She is “‘the natural daughter of nobody knows whom, with probably no settled provision at all’” (Austen 61). Without consideration of this, she decides to set Harriet up with Mr. Elton, the most eligible bachelor of Highbury. Mr. Elton rejects this relationship due to the fact that Harriet is below him in the social hierarchy. Instead, he professes his love to Emma. Emma rejects his love because she sees herself as above him. “Perhaps it was not fair to expect him to feel how very much he was her inferior in talent, and all the elegancies of mind. The very want of such equality might prevent his perception of it; but he must know that in fortune and consequence she was greatly his superior. He must know that the Woodhouses had been settled for several generations at Hartfield, the younger branch of a very ancient family - and that the Eltons were nobody” (Austen 108). To Emma, Mr. Elton is good enough for Harriet because Harriet is either below him or equal to him in status. To Mr. Elton, Harriet isn’t good enough for him, but Emma is because she is ranked above him. It is clear that Emma places herself at the top of the social hierarchy because she sees herself as above Mr. Elton who is said to be the most eligible bachelor. There is a very similar situation in Clueless between Cher and her friends Tai and Elton. Tai is the new girl who appears sloppy and in need of a makeover. Cher takes her under her wing and fixes her appearance and attempts to set her up with a boy who can make her popular. Cher says that there is one group of guys that are worthy of their attention, so she decides to set her up with the most suitable one, Elton. Elton, like Mr. Elton, rejects this set-up. He states that him and Cher belong together because of who his father is and who she is. He says that him and Cher make sense, while him and Tai do not. Cher originally told Tai that he is the most desirable boy in the school, but evidently he isn’t good enough for Cher. Both of these situations depict social status as one of the most important factors in establishing a relationship. If there are no social benefits to a certain relationship, it is not intelligent to get involved in it.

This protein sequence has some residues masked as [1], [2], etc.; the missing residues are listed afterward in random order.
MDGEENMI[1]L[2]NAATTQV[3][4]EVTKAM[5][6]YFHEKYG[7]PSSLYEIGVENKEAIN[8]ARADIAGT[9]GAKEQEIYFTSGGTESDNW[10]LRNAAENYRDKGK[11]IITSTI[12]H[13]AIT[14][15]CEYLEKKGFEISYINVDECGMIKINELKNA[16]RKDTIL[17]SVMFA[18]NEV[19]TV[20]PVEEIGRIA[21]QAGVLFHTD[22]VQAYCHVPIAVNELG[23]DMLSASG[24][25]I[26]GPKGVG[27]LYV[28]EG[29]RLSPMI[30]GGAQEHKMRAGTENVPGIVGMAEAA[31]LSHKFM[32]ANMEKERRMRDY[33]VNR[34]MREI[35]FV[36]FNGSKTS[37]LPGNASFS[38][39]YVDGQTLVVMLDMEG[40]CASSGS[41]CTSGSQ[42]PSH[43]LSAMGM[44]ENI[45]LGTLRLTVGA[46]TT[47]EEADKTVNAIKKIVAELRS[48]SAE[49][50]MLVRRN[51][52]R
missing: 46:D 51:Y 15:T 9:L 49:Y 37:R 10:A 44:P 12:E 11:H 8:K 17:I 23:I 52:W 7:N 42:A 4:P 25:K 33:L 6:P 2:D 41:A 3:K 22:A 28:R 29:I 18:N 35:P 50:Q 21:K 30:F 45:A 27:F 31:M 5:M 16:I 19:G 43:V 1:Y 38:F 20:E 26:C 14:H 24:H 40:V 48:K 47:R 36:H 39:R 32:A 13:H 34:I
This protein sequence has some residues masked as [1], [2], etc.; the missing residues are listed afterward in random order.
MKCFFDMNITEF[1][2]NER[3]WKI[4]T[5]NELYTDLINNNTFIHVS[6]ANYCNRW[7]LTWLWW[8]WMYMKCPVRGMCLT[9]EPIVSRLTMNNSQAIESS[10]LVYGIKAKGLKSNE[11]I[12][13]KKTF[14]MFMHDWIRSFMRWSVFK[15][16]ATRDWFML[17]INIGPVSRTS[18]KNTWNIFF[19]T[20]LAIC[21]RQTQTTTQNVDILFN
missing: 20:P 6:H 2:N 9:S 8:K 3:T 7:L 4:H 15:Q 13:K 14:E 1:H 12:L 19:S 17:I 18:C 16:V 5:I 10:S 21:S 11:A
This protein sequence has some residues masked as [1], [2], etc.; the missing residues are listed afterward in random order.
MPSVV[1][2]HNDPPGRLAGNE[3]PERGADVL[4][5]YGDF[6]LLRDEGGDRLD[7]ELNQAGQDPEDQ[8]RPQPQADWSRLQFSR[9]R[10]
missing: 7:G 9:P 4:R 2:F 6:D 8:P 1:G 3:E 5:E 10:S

While Emma and Cher do not believe that they are in need of a relationship, they both fall for men who they believe are suitable for their social status. Emma believes that Frank Churchill is perfect for her due to his wealth, intelligence, and familial ties. “The Frank Churchill so long talked of, so high in interest, was actually before her - he was presented to her, and she did not think too much had been said in his praise; he was a very good looking young man; height, air, address, all were unexceptionable, and his countenance had a great deal of the spirit and liveliness of his father's; he looked quick and sensible. She felt immediately that she should like him; and there was a well-bred ease of manner, and a readiness to talk, which convinced her that he came intending to be acquainted with her, and that acquainted they soon must be” (Austen 149). Emma believes that she is in love with Frank Churchill, but really she is just blinded by his image. She has heard so much about him that she is fascinated by his life and wants to be a part of it. The problem is that even though he is established and wealthy, he is completely dependent on his aunt, and secretly in love with the “orphan” (Austen 127), Jane Fairfax. Emma feels that someone of those qualities is not worthy of her love. In Clueless, Cher begins to feel the same way as Emma did about a new boy in their school named Christian. He appears perfect on the outside. He is rich, attractive, and chivalrous, but something is not right about him. Cher finds out that he is gay and therefore, they obviously cannot and should not be together. Emma and Cher both begin to realize that they need to stop falling for the wrong boys and search for someone who not only deserves their attention, but wants it too. It is an eye-opening moment for both characters when they are rejected because they begin to realize that in a relationship there needs to be a balance of love and care for one another, as well as an equality of status.